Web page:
Cost Data Collection: So You’ve Been Selected—Now What?
It’s finally here! For almost a decade the American Ambulance Association has been preparing for this moment: collecting cost data in order to justify the reimbursement inadequacies of our current payment system. As Benjamin Franklin stated, “By failing to prepare, you are preparing to fail.” So prepare we did!
Our research indicated that due to industry capacity, a provider sample and survey approach would be preferable to a mandatory cost reporting structure. Congress agreed! Our research indicated that different organizational structures made us unique healthcare providers and as such, EMS’s special nature should be considered in the collection tool developed. Congress agreed! No one knows our industry better than we do and the final rule from the Centers for Medicare and Medicaid Services indicates they listened!
So your ambulance service was selected for the 2020 reporting period—now what? Here is your 10 STEP PLAN.
STEP 1: Sign up for the latest information on ambulance cost data collection.
Subscribe to email updates from the American Ambulance Association’s Ambulance Cost Education page, www.ambulancereports.org. Not only will we make sure you get the latest information disclosed from the Centers for Medicare & Medicaid Services, but we will also provide you with quick tutorials on how to fill out the cost data collection instrument. Most importantly, you can purchase AMBER! This software provides an easy, quick solution for you to input your data, with built-in tutorials to walk you through the data collection process.
STEP 2: Know what is included in your National Provider Identification (NPI) number.
It is important that you review the information in the Provider Enrollment, Chain, and Ownership System (PECOS) which supports the Medicare Provider and Supplier enrollment process. You will want to make sure the information that you provide in the cost data collection tool, at a minimum, matches what is in this system or on your CMS 855B Medicare enrollment application. Pay close attention to the following:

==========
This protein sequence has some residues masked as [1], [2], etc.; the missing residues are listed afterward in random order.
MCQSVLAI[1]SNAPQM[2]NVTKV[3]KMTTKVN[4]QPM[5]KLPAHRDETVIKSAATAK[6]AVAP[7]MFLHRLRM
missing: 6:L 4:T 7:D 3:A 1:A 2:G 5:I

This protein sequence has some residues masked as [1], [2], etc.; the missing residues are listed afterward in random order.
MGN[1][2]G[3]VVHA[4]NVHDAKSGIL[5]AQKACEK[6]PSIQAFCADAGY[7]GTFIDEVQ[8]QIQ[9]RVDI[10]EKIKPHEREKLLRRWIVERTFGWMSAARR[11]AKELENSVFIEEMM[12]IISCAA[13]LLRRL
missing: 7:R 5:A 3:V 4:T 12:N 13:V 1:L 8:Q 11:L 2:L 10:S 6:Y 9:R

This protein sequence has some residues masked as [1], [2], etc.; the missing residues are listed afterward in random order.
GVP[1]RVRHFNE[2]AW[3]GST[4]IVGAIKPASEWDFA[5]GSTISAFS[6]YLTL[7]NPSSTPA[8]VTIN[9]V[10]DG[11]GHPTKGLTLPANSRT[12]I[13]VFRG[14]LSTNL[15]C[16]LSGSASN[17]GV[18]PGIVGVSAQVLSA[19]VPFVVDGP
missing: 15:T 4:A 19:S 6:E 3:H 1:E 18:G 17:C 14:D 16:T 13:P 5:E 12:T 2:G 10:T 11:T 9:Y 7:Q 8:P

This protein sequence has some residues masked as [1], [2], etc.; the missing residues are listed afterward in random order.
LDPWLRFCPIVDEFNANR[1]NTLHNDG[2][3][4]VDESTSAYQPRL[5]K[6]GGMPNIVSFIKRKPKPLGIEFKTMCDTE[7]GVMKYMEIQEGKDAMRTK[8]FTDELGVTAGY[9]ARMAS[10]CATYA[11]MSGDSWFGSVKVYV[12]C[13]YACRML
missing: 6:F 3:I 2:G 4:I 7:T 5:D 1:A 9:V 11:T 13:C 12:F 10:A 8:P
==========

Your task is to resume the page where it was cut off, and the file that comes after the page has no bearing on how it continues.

- Practice location(s)
- Vehicle Information
STEP 3: “Tele” a Friend!
More than 2,600 ambulance suppliers and providers were selected for the 2020 reporting period (Zip file download of services selected for 2020). Please reach out to your colleagues. Now is not the time to let competition or friendly rivalries stop us from communicating best practices. Call your fellow mobile healthcare providers!
STEP 4: Know your accounting “status.”
How you recognize cost and revenue will be extremely important in determining how you report. Cash accounting recognizes revenue and expenses only when money actually exchanges hands. Accrual accounting recognizes revenue and expenses when billed, not when money exchanges hands. This status will be key in determining how you report costs and revenues.
STEP 5: Know your mileage.
For every ambulance and non-ambulance vehicle that you use related to patient care, you will need to know the odometer readings at the beginning and end of 2020. Make sure you have a system to record the odometer readings accurately.